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Twitter is being sued for allegedly providing Isis with the support it needed to become the world's most feared terrorism group Reuters

The widow of a US defence contractor killed during a shooting attack in Jordan is suing Twitter for not preventing Islamic State (Isis) for spreading its terrorism propaganda over the social media network.

Lloyd "Carl" Fields Jr, 46, of Cape Coral, Florida was a police advisor with US military contractor DynCorp International and a former deputy sheriff. He was providing police training to Palestinian and Iraqi officers at the US-funded Jordanian International Police Training Center in Muwaqqar on the outskirts of Amman, Jordan.

On 9 November 2015, a Jordanian police officer opened fire in the dining hall at the training centre, killing him and four other men from America, South Africa and Jordan, as well as wounding four other people before before he was shot dead by security forces.

Now Fields' widow Tamara has filed a lawsuit with the San Francisco federal court alleging that Twitter has knowingly allowed Isis to use its platform, and that without Twitter, Isis would not have been able to gain so much influence to become the most feared terrorist group in the world, and thus, the shooting in Jordan might not have taken place.

"Without Twitter, the explosive growth of ISIS over the last few years into the most-feared terrorist group in the world would not have been possible," the filing states.

Tamara wants the courts to rule that Twitter is violating the federal Anti-Terrorism Act by providing material support to terrorism, and is seeking compensatory damages.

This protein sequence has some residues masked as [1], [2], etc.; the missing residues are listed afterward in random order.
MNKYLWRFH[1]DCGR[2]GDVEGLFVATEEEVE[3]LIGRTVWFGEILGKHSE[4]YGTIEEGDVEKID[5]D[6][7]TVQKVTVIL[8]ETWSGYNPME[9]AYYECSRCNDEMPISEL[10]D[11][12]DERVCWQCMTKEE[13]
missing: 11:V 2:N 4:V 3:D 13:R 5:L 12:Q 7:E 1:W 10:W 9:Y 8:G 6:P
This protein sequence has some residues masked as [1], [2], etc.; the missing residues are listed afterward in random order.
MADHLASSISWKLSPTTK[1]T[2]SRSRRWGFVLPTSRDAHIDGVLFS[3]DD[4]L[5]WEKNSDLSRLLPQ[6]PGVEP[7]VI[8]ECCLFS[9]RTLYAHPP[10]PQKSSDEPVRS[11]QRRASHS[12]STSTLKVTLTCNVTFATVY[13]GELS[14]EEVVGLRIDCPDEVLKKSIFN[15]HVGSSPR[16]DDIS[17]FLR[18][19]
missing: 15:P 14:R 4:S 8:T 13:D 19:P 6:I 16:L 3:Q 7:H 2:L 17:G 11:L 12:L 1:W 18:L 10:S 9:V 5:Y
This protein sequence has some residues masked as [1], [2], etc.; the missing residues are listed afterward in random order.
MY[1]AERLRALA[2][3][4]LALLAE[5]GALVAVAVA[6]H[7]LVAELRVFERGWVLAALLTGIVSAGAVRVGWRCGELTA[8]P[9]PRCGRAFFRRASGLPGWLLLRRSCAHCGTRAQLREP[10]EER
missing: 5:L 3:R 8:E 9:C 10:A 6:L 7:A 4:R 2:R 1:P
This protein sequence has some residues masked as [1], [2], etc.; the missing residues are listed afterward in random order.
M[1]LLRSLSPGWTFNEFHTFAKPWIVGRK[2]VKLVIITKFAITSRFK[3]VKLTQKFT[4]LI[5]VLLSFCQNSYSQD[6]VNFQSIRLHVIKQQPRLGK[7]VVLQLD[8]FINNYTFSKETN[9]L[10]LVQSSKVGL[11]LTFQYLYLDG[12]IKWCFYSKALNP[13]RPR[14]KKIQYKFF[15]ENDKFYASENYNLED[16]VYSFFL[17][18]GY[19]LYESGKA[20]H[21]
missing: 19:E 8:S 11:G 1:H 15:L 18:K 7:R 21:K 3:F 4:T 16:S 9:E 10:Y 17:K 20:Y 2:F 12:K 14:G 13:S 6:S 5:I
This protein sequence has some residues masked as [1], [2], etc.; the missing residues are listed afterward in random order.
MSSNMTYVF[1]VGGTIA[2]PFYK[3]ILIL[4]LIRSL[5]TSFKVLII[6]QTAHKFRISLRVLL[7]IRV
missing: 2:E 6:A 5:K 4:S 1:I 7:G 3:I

Twitter told Bloomberg: "While we believe the lawsuit is without merit, we are deeply saddened to hear of this family's terrible loss. Violent threats and the promotion of terrorism deserve no place on Twitter and, like other social networks, our rules make that clear."

The ongoing battle on social media

Twitter has been struggling to cope with the ever-growing influx of accounts started by people affiliated with Isis, which feature anti-West propaganda messages as well as gruesome videos and images of beheadings and other violent attacks.

As fast as the social network bans accounts and removes posts, more pop up, and now offshoots of the hacker collective Anonymous have joined in to help take down the social media accounts and alert intelligence agencies to potential attacks.

The problem is so bad that a senior US State Department official told Congress in October 2015 that the Pentagon can't cope, and needs more people to tweet anti-propaganda messages on its behalf.

According to Twitter's latest biannual transparency report, between January to June 2015, Twitter received 1,003 content removal requests globally. Of those requests, the social network says it only complied with 42% of the requests, and it decided not to comply with 25 requests from US law enforcement and government agencies.

"Carl loved what he did training Jordanian police officers overseas and was one of the most patriotic people I have ever known. He teared up even hearing the national anthem. In Jordan, Carl felt he had a purpose and was doing his part to do good in the world," Tamara Fields said in a statement in November. "He was a great American who loved his family deeply."